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Consider the Poisson-Boltzmann equation $$ \nabla^2 V(r) = -\frac{1}{\epsilon_0}en\left(1 - e^{e V(r)/k_BT}\right) $$ which models the electrostatic potential in a spherically symmetric ideal gas of classical electrons embedded in a uniform neutralizing background with number density $n$. This equation is often used to introduce the concept of Debye screening by linearizing the electron density $$ \nabla^2 V\approx -\lambda^{-2} V $$ where $\lambda=\sqrt{\epsilon_0k_BT/e^2n}$ is the screening length. Most textbooks (in plasma physics, at least) only consider the solution in $\mathbb R^3$, with the boundary condition $V(\infty)=0$, which is $V_3(r) = c_3 e^{-r/\lambda}/r$, with $c_3$ a constant. I am interested in the solution in $\mathbb R^d$, which has the form $$ V_d(r) = c_d \frac{K_{\frac{d}{2}-1}(r/\lambda)}{r^{\frac{d}{2}-1}} $$ in which $K_\nu(x)$ is the modified Bessel function of the second kind. Playing around in Mathematica, I made a few curious observations that I'd like to solicit commentary on.

  1. As $d\to\infty$, $V_d(r)$ takes the form of an infinite step. That is, in very high dimension the Debye-screened particles behave as if they were hard (hyper)spheres with diameter $\lambda$. I wonder if there is a geometric understanding of this by way of Gauss's Law? I have a hunch that there is a qualitative argument that can be made by comparing the surface area of a Gaussian hypersphere to its volume, but I can't articulate it.

  2. For $d<2$ (including fractional $d$), $V_d(0)$ is finite. I take this to mean that in low dimension, like charges can overlap, since $n(r)=n\exp[eV_d(r)/k_BT]$. However, this seems in conflict with the expected physics of a collection of charges in, e.g., $d=1$. By Gauss's Law, the electric field of each electron is $E=-e/2\epsilon_0$, which provides a constant and repulsive force. What allows the electrons to pile up near each other despite this?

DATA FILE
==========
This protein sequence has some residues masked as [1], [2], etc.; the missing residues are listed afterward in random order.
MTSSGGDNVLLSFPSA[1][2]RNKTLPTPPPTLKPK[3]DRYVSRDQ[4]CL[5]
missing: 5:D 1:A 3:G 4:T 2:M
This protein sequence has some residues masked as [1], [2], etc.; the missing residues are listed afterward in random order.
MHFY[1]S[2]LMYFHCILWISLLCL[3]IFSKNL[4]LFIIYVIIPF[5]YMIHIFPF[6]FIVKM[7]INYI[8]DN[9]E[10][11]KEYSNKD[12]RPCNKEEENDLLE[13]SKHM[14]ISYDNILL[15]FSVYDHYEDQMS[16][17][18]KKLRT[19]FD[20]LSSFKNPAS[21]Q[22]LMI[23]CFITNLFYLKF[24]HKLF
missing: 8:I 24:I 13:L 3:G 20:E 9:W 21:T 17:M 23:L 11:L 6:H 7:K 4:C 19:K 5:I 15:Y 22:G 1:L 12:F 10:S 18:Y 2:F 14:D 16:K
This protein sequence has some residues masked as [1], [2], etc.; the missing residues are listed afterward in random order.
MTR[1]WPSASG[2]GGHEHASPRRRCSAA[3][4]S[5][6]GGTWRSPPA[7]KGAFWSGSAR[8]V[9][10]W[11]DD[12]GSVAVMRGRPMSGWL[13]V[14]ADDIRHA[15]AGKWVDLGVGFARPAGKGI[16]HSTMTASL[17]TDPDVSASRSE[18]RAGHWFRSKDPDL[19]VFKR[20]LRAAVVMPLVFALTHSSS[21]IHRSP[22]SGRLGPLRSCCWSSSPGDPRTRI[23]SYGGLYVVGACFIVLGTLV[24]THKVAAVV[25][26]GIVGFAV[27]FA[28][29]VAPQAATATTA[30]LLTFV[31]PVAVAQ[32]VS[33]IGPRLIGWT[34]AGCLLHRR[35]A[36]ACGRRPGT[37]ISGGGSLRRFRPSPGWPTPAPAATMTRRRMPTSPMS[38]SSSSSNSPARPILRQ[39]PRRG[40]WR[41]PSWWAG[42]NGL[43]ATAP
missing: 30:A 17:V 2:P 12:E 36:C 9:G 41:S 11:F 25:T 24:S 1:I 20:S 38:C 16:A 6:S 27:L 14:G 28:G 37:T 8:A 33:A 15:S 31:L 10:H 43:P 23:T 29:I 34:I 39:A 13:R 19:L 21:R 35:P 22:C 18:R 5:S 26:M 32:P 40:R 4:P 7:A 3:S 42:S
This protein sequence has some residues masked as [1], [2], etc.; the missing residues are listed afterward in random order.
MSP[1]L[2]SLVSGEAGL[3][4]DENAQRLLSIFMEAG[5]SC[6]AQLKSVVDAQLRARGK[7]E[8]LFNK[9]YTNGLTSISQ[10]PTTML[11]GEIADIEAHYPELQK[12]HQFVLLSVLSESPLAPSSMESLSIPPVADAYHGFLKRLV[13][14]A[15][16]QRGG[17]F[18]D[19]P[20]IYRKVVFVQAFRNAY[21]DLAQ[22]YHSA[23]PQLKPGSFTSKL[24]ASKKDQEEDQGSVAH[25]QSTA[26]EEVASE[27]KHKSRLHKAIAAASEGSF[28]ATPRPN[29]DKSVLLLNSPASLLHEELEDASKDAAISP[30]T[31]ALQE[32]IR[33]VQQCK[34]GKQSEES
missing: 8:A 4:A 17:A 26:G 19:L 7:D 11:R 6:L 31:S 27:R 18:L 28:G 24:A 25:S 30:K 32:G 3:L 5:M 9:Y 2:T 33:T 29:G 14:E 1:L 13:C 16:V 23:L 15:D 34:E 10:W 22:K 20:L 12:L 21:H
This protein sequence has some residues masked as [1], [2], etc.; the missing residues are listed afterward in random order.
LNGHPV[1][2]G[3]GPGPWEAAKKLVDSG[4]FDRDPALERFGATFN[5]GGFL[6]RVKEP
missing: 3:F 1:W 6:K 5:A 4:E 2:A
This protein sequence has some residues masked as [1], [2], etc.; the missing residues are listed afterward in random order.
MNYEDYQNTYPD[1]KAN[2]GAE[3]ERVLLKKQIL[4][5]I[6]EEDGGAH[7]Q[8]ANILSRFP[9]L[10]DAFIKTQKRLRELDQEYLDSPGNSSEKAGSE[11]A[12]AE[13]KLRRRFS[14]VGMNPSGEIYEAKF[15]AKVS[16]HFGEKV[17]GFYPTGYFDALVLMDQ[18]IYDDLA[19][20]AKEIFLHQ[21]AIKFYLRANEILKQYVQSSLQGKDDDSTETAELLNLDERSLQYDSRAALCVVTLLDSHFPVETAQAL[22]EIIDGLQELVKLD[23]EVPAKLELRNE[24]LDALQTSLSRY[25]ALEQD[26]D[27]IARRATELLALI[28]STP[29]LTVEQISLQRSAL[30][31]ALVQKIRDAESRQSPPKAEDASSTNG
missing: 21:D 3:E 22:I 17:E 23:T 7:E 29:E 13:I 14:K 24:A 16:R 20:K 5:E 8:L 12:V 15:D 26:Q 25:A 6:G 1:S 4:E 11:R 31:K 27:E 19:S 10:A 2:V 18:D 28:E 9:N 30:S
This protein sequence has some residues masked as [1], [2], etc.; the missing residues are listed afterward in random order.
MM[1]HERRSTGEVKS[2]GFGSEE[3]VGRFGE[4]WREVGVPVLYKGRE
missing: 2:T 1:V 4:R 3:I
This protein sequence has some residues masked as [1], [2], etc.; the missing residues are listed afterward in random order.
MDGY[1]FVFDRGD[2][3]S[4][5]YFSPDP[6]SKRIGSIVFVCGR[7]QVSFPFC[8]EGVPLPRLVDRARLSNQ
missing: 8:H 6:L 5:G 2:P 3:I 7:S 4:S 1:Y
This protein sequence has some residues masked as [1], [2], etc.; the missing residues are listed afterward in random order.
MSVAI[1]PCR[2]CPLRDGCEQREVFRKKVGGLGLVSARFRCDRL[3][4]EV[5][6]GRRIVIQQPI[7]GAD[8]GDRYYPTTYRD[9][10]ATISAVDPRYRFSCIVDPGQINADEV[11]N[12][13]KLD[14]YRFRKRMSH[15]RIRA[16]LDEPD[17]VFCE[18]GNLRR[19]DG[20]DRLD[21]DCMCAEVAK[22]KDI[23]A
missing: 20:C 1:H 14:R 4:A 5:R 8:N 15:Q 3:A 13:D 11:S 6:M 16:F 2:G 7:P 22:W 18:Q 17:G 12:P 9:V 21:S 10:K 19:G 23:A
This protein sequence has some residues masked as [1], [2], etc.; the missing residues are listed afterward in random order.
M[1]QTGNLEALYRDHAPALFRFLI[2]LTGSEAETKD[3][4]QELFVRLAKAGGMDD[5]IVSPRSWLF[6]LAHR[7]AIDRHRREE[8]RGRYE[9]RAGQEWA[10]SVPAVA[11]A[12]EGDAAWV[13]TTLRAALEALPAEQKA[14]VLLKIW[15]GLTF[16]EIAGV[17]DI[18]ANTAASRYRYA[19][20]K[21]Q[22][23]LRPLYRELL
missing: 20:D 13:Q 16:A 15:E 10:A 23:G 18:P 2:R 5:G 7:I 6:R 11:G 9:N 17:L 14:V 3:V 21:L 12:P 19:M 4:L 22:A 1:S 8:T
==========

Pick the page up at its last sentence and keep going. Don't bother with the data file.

3. Regardless of the dimension, the asymptotic behavior as $r\to\infty$ is $$ V_d(r)\sim c_d \sqrt{\frac{\pi}{2}}\frac{e^{-r/\lambda}}{r^{\frac{d-1}{2}}} $$ meaning that exponential screening is universal in some sense.

  4. The above asymptotic solution coincides exactly with the full solution for $d=1$ and $d=3$. Is this a coincidence or is there something meaningful about this fact?

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  • $\begingroup$ The "infinite-step" behavior shows up for unscreened charges as well. As you've noted this has to do with how the surface area of a sphere grows with $d$. I'm confused about your point 2. Are you saying that $V_d(0)$ is constant in $d$ for $d<2$? I don't observe this playing around in Mathematica. $\endgroup$ – d_b Dec 27 '18 at 20:06
  • $\begingroup$ @d_b "$V_d(0)$ is constant" was poor word choice. I meant to say "finite" and have edited the post. $\endgroup$ – Endulum Dec 27 '18 at 20:15
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    $\begingroup$ Is the asymptotic solution exact for other odd values of $n$ as well? If so, it may be related to the fact that Huygen's principle only holds in odd dimensions; see here. $\endgroup$ – Michael Seifert Dec 27 '18 at 21:25
  • $\begingroup$ @MichaelSeifert Empirically, it seems to only be 1 and 3 dimensions. Interesting link, though! $\endgroup$ – Endulum Dec 28 '18 at 16:01

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